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Helping new, existing and would be entrepreneurs make the right connections to prosper, this week's 'start up and create week' is a series of events celebrating our state's robust startup culture. Learn where to turn for help if you're thinking of starting a business, and get tips on promoting your products and services.

Host Keith Shortall speaks with:

PORTLAND, MAINE — Three women who once worked at a Maine scented candle manufacturer say in federal lawsuits that the company's founder and president subjected them to "relentless sexual harassment."

The lawsuits were filed last week in U.S. District Court in Portland by the former vice president of sales, former retail sales manager, and former debt collector at Wells-based Village Candle.

Governor LePage is joining members of Maine's seafood and paper industries on a three-day trade mission to Iceland.

The Republican governor departs for Reykjavik today.

Tomorrow, LePage will meet with President Olafur Ragnar Grimsson. He's also expected to visit a food and beverage distributor and tour a collection of companies that strive for the 100 percent utilization of seafood product.

There is a rare point of agreement among the three leading candidates for governor: They all agree that the bump up in the state's bond rating is good news. A few years ago, Moody's Investor Services lowered Maine's credit rating slightly by saying it had a negative outlook for its Double A-2 rating. For the bond sale scheduled for later this month, Moody's improved that status to a "stable outlook." And Gov. Paul LePage says a further improvement could propel a major bond package from the administration.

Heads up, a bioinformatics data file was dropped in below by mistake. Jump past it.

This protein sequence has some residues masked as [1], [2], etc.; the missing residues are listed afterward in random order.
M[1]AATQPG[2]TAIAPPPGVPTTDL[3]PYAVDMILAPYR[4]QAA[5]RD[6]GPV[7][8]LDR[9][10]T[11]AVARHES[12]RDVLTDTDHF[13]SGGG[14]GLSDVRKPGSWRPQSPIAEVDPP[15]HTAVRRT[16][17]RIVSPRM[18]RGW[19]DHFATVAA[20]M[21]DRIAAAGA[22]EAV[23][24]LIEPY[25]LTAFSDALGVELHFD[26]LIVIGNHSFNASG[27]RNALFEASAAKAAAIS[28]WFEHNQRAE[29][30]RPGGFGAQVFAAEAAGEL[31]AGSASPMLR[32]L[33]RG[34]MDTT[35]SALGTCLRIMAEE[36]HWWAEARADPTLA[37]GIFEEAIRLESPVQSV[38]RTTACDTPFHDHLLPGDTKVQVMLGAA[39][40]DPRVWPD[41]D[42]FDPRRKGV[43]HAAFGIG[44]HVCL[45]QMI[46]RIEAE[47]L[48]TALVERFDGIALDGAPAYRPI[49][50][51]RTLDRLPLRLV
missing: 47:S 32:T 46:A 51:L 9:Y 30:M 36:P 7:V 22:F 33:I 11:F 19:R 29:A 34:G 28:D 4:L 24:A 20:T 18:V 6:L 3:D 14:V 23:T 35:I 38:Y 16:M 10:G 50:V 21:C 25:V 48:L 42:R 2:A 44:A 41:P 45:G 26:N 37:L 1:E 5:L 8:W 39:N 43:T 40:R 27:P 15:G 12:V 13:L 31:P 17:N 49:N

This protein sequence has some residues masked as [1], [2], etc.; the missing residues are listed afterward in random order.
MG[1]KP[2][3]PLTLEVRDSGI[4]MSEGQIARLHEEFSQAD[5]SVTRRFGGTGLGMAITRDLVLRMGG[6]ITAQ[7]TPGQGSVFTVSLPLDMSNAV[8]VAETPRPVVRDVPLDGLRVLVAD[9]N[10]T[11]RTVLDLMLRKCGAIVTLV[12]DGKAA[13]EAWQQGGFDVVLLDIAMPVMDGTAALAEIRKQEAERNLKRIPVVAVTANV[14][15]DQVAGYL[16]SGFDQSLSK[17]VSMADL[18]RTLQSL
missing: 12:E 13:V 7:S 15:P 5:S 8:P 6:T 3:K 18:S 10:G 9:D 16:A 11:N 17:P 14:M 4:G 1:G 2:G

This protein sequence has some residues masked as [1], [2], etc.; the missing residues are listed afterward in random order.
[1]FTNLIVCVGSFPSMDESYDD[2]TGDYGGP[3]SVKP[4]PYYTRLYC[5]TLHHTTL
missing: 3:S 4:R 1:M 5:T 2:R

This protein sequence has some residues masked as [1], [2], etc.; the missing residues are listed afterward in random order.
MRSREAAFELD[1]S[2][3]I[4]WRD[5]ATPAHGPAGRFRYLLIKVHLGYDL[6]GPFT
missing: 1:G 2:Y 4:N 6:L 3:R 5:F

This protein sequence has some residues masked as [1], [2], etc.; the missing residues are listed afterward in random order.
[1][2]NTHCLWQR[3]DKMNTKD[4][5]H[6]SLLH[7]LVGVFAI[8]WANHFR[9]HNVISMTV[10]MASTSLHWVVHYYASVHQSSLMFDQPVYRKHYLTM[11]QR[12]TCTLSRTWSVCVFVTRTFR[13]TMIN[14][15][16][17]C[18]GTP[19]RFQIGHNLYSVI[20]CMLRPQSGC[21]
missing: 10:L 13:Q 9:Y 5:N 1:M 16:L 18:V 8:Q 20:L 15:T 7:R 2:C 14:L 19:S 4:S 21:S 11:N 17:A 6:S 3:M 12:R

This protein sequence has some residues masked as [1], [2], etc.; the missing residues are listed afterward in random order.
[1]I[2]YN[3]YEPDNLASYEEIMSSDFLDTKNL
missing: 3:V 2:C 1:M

Some southern Maine lobstermen are upset that a National Oceanic and Atmospheric Administration research vessel is inadvertently cutting their fishing lines and traps.

The Portsmouth Herald reports on Thursday that NOAA's ship is working off the York coast to map the depths for new nautical charts. Mike Sinclair, president of the York Lobstermen's Association, told the paper he estimates NOAA vessels have caused $25,000 in gear losses since 2009. The ships have worked off the York coast four times since then.

An Aroostook County potato processing company broke ground Wednesday on what company officials say is an $8.5 million expansion.

The expansion of the Naturally Potatoes processing plant in Mars Hill will double the facility's production and storage.

"It's a nice combination of things. It's good for the potato industry, good for the economy of Northern Maine, and the state of Maine," says Naturally Potatoes CEO William Haggett.

Patty Wight / MPBN

A federal investigation into the illegal buying and selling of glass eels is picking up speed and may soon result in indictments of dozens of people. In recent weeks, the U.S. Fish and Wildlife Service has led raids in Maine and in other states along the eastern seaboard as part of Operation Broken Glass. The investigation is focusing on networks of poachers who catch elvers and sell them for large amounts of cash to dealers in Maine and elsewhere for eventual export to the lucrative Asian market.